Riding firmly on the bubble and trailing rival Alabama with nine minutes left, the Tennessee Vols turned to high-scoring guard Jordan McRae, who was struggling offensively and in foul trouble.
He flew to the basket to find a great deal of contact.
The first-team All-SEC player headed to the bench with his fourth foul and wouldn’t score another point.
With their best players struggling to score, the fifth-seed Tennessee Vols were bounced from the SEC Tournament Friday in Nashville, Tenn. by the four-seed Alabama Crimson Tide, 58-48.
UT head coach Cuonzo Martin knows his team missed out on a great opportunity.
“We had some looks, just didn’t capitalize on them,” Martin said. “Both teams competed, they just made the plays to win the game.”
McRae snapped a nine-game streak of scoring in double digits, finishing with nine points on just 3-for-13 shooting. He spent much of the game’s last 10 minutes on the bench with four fouls, and wasn’t able to get his offense going upon re-entering.
He would foul out with 47 seconds remaining as Vol fans headed for the exits.
“He probably wasn’t able to get into a flow,” Martin said of McRae’s foul trouble. “He leads the league in minutes played, so he couldn’t really get into a flow of the game. It made it tough for him to be aggressive in attacking the rim.”
There’s no consensus opinion on whether the Vols (20-12, 11-7 SEC) are in or out of the NCAA Tournament field of 68. But Vols forward Jarnell Stokes, who finished with 12 points and 13 rebounds, made the case for why his team desereved a berth.
“We beat the top teams in our conference,” Stokes said. “Toward the midpoint of our season we had to adjust to a couple things, but we went eight for nine to end. I think we’re a tournament team.”
His head coach echoed that sentiment.
“Our resume stacks up against the best when you’re talking about a bubble team,” Martin said.
The Vols trailed by just four points heading into halftime, but a 24.1 percent shooting performance in the second half left them with a deficit late that they couldn’t overcome. Among their struggles was a 5-for-23 performance behind the arc.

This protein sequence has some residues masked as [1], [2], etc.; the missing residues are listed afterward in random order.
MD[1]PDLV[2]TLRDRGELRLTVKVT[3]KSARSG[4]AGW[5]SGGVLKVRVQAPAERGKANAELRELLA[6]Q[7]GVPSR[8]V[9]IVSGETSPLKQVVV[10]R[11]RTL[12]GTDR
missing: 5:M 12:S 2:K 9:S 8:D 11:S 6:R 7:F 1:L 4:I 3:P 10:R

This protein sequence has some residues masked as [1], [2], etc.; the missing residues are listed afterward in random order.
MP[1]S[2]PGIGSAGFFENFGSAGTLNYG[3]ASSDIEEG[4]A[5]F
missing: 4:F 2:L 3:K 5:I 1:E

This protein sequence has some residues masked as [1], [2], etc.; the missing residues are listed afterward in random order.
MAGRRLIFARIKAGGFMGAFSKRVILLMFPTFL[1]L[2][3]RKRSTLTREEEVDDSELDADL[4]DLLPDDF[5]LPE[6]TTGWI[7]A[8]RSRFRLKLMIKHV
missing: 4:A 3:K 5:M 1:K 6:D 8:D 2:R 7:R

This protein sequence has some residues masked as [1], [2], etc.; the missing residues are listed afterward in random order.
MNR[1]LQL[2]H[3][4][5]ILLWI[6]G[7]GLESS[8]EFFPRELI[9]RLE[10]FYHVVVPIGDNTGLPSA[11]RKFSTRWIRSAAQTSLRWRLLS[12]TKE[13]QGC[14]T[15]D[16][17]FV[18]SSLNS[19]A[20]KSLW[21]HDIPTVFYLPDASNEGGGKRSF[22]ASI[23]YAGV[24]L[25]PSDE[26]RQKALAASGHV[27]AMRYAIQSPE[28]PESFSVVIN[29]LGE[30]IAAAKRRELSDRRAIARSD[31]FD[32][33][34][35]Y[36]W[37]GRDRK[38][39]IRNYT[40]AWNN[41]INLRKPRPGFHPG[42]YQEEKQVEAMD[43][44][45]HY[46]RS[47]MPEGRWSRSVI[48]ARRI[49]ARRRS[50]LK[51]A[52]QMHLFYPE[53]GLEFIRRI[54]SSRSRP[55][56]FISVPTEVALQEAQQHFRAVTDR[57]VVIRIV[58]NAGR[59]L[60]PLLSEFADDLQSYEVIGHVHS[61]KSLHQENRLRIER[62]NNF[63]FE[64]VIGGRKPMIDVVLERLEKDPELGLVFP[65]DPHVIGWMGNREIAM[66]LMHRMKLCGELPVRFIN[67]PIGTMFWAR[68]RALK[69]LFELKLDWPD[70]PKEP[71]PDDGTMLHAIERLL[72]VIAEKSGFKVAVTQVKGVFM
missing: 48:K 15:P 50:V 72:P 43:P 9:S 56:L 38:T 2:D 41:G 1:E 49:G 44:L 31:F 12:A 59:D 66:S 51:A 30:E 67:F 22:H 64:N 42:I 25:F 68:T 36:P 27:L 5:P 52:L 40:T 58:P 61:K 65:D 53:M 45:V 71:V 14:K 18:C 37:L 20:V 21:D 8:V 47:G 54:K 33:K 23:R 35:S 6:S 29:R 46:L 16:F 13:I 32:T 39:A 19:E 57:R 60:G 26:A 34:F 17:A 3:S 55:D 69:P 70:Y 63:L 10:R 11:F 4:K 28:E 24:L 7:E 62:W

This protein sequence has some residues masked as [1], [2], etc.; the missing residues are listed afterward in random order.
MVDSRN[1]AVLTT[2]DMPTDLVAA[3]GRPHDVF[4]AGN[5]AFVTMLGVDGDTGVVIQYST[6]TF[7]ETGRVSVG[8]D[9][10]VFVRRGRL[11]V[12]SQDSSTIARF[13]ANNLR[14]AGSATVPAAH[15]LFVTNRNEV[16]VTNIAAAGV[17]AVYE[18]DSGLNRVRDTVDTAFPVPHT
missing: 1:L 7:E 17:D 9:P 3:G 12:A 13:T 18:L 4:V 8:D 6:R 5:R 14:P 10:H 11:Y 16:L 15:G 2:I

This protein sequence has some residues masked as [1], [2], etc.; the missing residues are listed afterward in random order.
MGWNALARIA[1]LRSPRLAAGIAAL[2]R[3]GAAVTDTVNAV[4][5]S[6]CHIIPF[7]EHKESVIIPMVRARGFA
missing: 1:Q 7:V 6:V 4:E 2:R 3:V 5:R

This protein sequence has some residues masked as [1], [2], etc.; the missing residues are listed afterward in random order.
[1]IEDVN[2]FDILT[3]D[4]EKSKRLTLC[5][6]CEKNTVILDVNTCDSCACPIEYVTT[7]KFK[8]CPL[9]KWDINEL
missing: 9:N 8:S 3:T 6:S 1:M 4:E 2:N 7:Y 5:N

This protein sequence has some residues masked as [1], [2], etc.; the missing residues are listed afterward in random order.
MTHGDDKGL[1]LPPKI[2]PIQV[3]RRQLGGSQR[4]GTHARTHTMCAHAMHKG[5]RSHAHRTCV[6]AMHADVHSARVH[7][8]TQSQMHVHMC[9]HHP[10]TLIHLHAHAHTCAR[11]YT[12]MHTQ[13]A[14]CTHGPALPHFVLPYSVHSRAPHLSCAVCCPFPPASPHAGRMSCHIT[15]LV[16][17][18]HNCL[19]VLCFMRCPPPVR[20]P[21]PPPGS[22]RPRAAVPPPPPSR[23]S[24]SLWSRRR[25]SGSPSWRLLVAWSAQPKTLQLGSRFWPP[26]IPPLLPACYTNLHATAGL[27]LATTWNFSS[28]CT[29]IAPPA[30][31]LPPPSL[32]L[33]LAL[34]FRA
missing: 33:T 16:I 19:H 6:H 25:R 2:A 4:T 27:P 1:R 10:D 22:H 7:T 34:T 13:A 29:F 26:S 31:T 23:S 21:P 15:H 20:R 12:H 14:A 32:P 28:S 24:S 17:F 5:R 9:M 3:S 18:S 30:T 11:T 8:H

It was no surprise when the Crimson Tide (21-11, 12-6 SEC) opened up with a full-court press to try and force turnovers, something they had success doing in the season’s first match-up between the two teams.
Even though the 10 turnovers weren't a huge problem, Alabama’s ability to maintain pressure all 40 minutes certainly wore on the Vols.
“Part of it was us not hitting shots, but they did a good job of pressuring the ball the whole game,” said Josh Richardson, who scored a game-high 16 points. “Shots were hard to come by.”
Stokes pointed out the Crimson Tide's ability to get back into zone defense after executing their press, and said that made it tough for him to score.
"I think they did a good job running the press and then getting back into the zone," Stokes said. "Any time a team plays the zone, it’s hard for the big man to score."
Free-throw shooting played a huge role in Tennessee’s loss. The Vols made just 7-of-14 attempts at the line, compared to Alabama’s 15-for-19 shooting at the charity stripe.
Eliminated from the SEC Tournament, the Vols rest their hopes of receiving a NCAA bid on Selection Sunday. Martin said he hasn’t begun to think about what his team will do Sunday, but assured they’d watch together.
“We’ll watch it privately,” Martin said. “Whether it’s at my house or somewhere in [Thompson-Boling Arena] we’re not sure, but we’ll watch it certainly.”